Death is a common result of misdiagnosis because a doctor might miss a deadly condition until it is too late. What happens if the patient suffers from a fatal but curable condition, and the doctor failed to diagnose the condition in time to save the patient’s life? Even if the patient sues, they might die during litigation. The solution is to file a wrongful death claim under Kentucky’s wrongful death statute.
- The personal representative of the deceased victim’s probate estate must file a wrongful death lawsuit. The personal representative is typically a close relative, either named in the victim’s will or appointed by the probate court. If the victim was under 18, both parents can join the lawsuit along with the personal representative.
- The misdiagnosis must have caused the victim’s death. Suppose, for example, that the doctor failed to diagnose a patient’s incurable illness. Since even a timely and accurate diagnosis would not have saved the patient’s life, the doctor’s misdiagnosis did not cause the victim’s death.
- Damages go to close relatives and to the victim’s probate estate, according to precise legal rules.
- Potential damages include funeral expenses; loss of society, companionship, and conjugal relations; and the victim’s lost earnings, medical bills, and pain and suffering.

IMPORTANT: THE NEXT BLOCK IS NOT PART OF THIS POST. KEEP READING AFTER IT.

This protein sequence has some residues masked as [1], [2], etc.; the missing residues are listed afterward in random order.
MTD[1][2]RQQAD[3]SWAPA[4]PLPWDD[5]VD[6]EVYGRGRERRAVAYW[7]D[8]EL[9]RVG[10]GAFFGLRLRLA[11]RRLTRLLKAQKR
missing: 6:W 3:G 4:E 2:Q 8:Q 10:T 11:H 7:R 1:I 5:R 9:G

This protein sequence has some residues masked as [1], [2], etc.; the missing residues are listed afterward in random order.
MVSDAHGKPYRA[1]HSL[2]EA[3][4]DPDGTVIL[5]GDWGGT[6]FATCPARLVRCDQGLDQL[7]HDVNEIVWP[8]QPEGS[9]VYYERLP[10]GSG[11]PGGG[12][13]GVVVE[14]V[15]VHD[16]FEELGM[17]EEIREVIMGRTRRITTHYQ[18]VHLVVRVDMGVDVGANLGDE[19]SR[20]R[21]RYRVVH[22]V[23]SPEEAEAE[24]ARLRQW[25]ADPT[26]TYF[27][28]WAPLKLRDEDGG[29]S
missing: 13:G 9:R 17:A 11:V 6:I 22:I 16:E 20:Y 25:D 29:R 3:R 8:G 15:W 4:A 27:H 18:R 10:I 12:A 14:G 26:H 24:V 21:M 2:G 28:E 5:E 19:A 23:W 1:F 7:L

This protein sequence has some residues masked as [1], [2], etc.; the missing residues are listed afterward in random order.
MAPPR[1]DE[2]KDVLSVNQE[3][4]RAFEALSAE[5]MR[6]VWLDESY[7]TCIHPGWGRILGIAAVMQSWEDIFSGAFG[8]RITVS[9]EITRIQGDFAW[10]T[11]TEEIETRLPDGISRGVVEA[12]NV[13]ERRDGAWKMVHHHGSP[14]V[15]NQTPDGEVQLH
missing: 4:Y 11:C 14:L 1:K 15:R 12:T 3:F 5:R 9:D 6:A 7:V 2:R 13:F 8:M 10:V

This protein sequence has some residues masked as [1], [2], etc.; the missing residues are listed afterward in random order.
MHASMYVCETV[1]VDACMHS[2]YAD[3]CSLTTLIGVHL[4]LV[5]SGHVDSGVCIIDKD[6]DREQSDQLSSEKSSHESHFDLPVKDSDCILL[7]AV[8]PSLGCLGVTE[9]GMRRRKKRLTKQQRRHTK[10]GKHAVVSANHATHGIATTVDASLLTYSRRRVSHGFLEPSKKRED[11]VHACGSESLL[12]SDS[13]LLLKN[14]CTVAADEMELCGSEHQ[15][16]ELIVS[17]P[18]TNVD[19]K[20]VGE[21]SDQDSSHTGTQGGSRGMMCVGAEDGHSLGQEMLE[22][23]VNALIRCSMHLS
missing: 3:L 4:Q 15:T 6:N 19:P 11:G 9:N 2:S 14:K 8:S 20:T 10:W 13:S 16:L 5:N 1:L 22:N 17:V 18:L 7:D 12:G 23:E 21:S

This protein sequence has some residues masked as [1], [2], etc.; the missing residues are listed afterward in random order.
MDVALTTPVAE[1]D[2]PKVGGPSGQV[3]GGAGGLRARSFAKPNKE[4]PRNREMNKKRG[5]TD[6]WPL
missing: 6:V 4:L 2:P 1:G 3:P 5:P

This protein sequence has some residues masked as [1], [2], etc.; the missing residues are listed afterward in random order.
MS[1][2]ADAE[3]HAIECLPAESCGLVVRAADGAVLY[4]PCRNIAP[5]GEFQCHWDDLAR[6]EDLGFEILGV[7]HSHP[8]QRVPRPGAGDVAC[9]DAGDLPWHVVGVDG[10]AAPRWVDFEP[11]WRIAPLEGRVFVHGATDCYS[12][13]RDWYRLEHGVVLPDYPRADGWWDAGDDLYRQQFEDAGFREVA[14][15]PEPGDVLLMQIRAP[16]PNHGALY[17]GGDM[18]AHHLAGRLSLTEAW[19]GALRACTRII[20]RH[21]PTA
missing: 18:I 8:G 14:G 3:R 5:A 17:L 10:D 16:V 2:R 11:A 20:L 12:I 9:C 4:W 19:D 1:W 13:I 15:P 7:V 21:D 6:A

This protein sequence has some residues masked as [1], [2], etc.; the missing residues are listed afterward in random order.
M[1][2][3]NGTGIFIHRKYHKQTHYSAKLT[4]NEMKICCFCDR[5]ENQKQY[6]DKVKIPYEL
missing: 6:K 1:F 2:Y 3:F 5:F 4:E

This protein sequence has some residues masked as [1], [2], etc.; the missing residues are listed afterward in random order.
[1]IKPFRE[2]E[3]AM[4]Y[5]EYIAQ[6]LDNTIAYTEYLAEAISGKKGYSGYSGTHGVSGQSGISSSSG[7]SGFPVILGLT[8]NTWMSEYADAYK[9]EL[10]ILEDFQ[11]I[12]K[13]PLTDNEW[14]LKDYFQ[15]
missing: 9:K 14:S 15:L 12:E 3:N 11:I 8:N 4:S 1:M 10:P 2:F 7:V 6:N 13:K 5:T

As in a personal injury lawsuit, punitive damages are available under rare circumstances.
Negligent Infliction of Emotional Distress
Suppose that your doctor misdiagnoses your benign tumor for a malignant tumor. They tell you that you have cancer and that you have about three months to live. A couple of days later, your doctor calls you and tells you they made an error and that your tumor is actually non-cancerous and easy to treat. Strictly speaking, your doctor did not cause you any physical harm through misdiagnosis. Your doctor did, however, probably scare you half to death.
Kentucky, like some other states, has a cause of action often referred to as negligent infliction of emotional distress. This cause of action arises when someone causes you severe emotional stress due to negligent words or behavior. To press this claim, you don’t have to suffer physical injury (such as a heart attack). This would not be a medical malpractice claim, but it might still qualify you for significant compensation.
If We Don’t Win, You Don’t Pay
Don’t worry if your pocketbook is empty—the quality of your claim matters to us, not the size of your bank account. We don’t believe our clients should pay legal fees for nothing. Furthermore, we win most of the cases we take on. For this reason, we guarantee you that you won’t owe us a dime for our services unless we win your claim.
We’re Ready for Action
If you have a medical malpractice claim based on personal injury or wrongful death, you need to get started quickly. Kentucky medical malpractice claims can be scientifically complex and time-consuming to prepare. Contact the attorney at Gladstein Law Firm, PLLC so that we can schedule a free consultation. If for some reason you are not able to visit us in our office, we will come to meet you.